If total surveillance doesn’t make your country safer, you’re not using enough of it…
How do you recognise a criminal? How do you make sure that innocents are not targeted or even inconvenienced by law enforcement? How do balance control and freedom? These are some of the questions that Psycho-Pass poses, from the point of view of Japan’s current society, with its emphasis on conformity, and its very low tolerance for any kind of deviation from the accepted way of life.
It’s the 22nd century, and the Sybil System can detect the state of mind of every person, optimising their lives for happiness, by for example suggesting their best career options, but also calculating their propensity for crimes. The whole law enforcement system is based on this “crime coefficient”, and the police is equipped with special guns called “Dominators” that will paralyse potential criminals, or kill them outright if their coefficient is too high. No arrest, no tribunals: if the Sybil says someone’s a criminal, that’s enough.
This rather direct and violent approach tends to destabilise minds, so the police uses Enforcers, potential criminals that have been selected by the system, to do most of the hunting down of other criminals. Inspectors are tasked with detective work, and supervision of the Enforcers.
Tsunemori Akane joins the police straight out of school as an Inspector, and has to find her way among her colleagues and subordinates, wrestle with moral questions, and avoid letting her crime coefficient rise.
UROBUCHI Gen (虚淵 玄) of Nitro+ has written a story with layers: the “good” characters are not always as good as you’d expect, and the “bad” characters have motivations that at the very least make sense to them, and in some cases are indistinguishable from those that in other stories are attributed to heroes. This is not a good-vs-evil plot.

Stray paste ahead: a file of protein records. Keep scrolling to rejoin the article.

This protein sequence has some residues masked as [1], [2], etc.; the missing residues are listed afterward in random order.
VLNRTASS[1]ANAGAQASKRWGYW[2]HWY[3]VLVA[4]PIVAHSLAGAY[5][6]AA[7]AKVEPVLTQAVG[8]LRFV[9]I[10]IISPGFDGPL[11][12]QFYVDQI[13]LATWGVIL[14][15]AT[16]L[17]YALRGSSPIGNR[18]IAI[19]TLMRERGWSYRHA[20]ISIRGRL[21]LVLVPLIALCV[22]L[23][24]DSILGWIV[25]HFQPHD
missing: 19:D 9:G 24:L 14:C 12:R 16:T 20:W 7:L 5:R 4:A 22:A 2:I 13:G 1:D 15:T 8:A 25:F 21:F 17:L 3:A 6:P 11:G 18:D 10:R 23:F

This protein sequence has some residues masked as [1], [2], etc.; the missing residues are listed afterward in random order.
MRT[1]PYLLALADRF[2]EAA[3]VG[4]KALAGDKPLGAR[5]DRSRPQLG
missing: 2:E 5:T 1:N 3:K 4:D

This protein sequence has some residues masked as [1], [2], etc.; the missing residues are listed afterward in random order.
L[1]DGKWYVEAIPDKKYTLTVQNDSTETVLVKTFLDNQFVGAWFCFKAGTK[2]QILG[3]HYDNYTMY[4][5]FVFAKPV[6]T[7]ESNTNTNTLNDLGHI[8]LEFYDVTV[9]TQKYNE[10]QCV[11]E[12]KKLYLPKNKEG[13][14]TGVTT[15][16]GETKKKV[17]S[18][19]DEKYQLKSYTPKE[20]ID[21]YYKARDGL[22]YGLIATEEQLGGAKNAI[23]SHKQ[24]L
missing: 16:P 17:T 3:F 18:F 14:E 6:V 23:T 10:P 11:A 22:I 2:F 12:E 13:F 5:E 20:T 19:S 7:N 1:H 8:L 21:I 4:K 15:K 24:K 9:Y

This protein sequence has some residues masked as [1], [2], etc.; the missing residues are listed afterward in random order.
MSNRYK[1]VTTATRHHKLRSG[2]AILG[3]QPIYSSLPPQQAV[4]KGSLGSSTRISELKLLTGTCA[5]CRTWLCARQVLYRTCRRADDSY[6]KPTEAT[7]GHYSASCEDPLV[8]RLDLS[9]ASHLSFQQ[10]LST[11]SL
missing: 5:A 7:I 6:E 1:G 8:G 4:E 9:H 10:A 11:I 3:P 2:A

There are some issues. The world building has holes, that may have been put there deliberately to provide the hooks for plot twists and for more interesting character development and moral questioning, but still undermine the consistency of the setting. Some parts of the story feel a bit paint-by-numbers, and, especially in the first few episodes, there’s just too much expository info-dumping. But I think that it’s all forgiveable, given the overall result.
I’ve seen Psycho-Pass compared to Ghost in the Shell, and I can see the similarities: they’re both set in a technocratic future, focusing on police work. The questions they ask are very different though: GitS (especially the movie version) asks “what’s the essence of humanity, and what would it take for you to recognise a non-human life form as human in spirit?”; Psycho-Pass asks “what are you prepared to sacrifice in the name of social stability and average contentment?”. Neither work provides answers, but they definitely provide food for thought.
As a note on the English edition, the translation appears to do justice to the complex dialogues and ideas, which is sadly unusual.
Psycho-Pass Complete Season 1 Collection is available now on UK Blu-ray and DVD from Manga Entertainment.
Home media details
Distributor: Manga Entertainment (UK)
Edition: DVD and Blu-ray editions (2014)
Both versions are sold as two separate boxes with 11 episodes each. Extras include credit-less openings and endings, commentaries on a few episodes, and trailers.